15. letts

    letts TS Member

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    I complete my two years of service with the army in Sept of 1967. A short time after that an old (older) friend offered to sell me an M14 complete with selector switch for $15.00. I told him that I was sure that the gun was stolen and I was not to interested. Sometime latter he said that he got rid of the gun. He has passed on now and I wonder where the gun really ended up. Another thing is that it came with two stocks, one was pistol grip.


    Letts

    To my knowledge in 1968 an M14 was not available for sale to any one. Many years later they were for sale with a receiver that would not accept the selector switch.

    Letts
     
  16. senior smoke

    senior smoke Well-Known Member

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    Beach:
    Your my hero, LOL.
    Steve
     
  17. Hap MecTweaks

    Hap MecTweaks Well-Known Member

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    Other than a super rediculous price or refusal to show you ID, how could you know it's a stolen gun?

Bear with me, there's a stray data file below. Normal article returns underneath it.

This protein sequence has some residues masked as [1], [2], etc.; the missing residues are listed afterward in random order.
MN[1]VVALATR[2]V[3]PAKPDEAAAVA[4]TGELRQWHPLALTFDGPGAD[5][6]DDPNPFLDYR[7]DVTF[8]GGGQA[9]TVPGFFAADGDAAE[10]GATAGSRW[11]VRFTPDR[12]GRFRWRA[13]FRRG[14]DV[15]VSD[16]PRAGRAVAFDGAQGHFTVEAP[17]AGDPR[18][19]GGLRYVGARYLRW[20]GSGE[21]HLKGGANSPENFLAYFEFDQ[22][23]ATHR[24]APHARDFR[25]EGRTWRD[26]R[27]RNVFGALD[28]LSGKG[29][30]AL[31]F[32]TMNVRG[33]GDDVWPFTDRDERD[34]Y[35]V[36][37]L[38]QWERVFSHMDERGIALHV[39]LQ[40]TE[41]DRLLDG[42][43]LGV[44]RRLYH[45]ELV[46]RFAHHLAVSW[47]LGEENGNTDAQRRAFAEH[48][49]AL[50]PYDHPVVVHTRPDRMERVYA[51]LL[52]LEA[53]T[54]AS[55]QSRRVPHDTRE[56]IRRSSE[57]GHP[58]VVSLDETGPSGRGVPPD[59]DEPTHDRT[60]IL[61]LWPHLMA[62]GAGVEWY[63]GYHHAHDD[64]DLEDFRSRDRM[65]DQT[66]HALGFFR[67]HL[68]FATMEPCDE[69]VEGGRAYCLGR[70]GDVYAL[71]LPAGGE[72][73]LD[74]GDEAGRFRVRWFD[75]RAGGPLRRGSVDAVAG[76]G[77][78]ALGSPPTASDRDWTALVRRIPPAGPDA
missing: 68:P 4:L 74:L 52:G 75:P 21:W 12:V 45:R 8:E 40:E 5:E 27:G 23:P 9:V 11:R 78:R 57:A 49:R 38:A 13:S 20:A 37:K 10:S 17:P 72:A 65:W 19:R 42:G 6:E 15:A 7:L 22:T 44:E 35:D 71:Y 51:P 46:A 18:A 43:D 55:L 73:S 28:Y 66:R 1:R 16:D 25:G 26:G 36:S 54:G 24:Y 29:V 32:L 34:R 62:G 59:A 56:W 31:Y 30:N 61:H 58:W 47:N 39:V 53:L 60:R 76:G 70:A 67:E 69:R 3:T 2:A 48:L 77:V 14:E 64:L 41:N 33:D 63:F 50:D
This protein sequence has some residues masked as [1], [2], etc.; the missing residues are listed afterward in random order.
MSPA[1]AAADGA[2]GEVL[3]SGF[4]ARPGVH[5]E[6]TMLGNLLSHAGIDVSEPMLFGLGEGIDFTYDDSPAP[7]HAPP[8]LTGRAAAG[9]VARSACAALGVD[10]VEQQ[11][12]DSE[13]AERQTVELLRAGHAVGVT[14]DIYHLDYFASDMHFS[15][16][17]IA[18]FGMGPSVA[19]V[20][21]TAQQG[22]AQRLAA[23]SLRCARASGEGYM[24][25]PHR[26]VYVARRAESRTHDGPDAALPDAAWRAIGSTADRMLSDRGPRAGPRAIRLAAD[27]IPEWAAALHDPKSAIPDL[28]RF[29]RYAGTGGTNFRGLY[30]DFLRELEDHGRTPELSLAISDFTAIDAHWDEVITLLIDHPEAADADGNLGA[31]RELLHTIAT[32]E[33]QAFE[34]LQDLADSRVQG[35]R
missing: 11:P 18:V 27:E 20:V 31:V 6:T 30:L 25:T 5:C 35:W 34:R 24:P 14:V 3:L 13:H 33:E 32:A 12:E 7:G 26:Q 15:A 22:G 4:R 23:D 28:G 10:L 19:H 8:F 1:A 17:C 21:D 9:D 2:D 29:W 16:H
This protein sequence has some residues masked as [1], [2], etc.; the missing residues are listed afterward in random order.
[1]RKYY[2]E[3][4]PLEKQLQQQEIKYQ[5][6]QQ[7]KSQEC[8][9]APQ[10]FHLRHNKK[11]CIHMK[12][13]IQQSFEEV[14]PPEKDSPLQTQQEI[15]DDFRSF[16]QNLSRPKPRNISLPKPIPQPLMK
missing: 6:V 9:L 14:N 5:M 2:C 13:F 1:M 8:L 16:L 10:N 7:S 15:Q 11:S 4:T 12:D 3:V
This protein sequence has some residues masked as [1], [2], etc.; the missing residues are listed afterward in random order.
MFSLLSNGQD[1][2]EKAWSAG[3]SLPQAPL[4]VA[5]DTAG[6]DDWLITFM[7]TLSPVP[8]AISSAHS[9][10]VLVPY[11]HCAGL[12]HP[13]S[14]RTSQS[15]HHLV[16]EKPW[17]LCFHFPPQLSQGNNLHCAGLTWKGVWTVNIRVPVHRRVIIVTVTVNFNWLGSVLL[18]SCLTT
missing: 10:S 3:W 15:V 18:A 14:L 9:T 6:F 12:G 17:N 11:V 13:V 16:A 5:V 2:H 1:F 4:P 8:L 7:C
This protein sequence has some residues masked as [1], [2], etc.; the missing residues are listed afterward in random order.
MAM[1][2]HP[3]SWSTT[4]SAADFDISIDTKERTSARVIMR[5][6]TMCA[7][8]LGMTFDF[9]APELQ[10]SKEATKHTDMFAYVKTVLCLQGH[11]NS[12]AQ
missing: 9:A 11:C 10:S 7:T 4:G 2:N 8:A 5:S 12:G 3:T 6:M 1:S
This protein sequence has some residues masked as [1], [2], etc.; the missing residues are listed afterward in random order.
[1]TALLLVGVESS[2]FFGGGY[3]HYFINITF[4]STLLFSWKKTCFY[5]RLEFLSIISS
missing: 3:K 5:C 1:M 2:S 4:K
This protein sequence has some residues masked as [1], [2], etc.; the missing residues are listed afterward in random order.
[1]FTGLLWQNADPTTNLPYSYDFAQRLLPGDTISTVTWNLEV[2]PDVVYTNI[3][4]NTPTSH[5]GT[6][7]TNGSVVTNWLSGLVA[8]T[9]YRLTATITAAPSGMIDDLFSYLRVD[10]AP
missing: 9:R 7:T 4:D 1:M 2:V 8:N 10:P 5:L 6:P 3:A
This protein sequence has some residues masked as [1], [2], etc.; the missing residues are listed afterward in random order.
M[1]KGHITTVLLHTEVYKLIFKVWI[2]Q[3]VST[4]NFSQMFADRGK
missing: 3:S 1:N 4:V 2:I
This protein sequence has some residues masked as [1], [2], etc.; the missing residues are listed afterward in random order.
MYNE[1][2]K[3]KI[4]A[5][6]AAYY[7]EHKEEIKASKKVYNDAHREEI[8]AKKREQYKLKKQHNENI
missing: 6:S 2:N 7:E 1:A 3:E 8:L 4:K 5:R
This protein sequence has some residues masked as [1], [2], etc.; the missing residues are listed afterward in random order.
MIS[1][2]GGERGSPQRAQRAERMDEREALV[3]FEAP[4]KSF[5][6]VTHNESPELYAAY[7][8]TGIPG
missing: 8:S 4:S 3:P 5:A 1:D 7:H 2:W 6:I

Hap
     
  18. senior smoke

    senior smoke Well-Known Member

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    Hap:
    I know shooters who keep records on stolen guns and before they purchase one they look at the list. One guy I know was offered a Remington 1100 Trap grade for $175.00 and he checked his list and the gun was not on there. He also called the authorities and they said to their knowledge the gun was not stolen. He asked the guy why the gun so so inexpensive and he said a guy owed him money at the bar and he gave him the money instead of cash.
    Steve
     
  19. Hap MecTweaks

    Hap MecTweaks Well-Known Member

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    Steve, if that guy showed me his ID and gave me a bill of sale, I'd buy those all day long. No ID and no BoS, no dice and more than likely a stolen gun?

    Hap
     
  20. TOOLMAKER 251

    TOOLMAKER 251 Active Member

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    A guy buys a handgun off of gunbroker from a FFL holder, has it shipped to his local dealer. When inspected by the receiving dealer before log in he notices serial number has been altered. He tells the buyer he cannot take possession of it, and has to notify the BATFE. The BATFE tells the dealer to hold the gun and they will get out within a week, a month goes by and no BATFE. The dealer calls them again and explains he will keep it for one more week and if they don't show up he will destroy the gun, they finally showed up 3 days later. What makes you guys think that local police are obligated to follow up on firearms that have their serial numbers removed or altered. Do local police know that certain firearms have no serial number?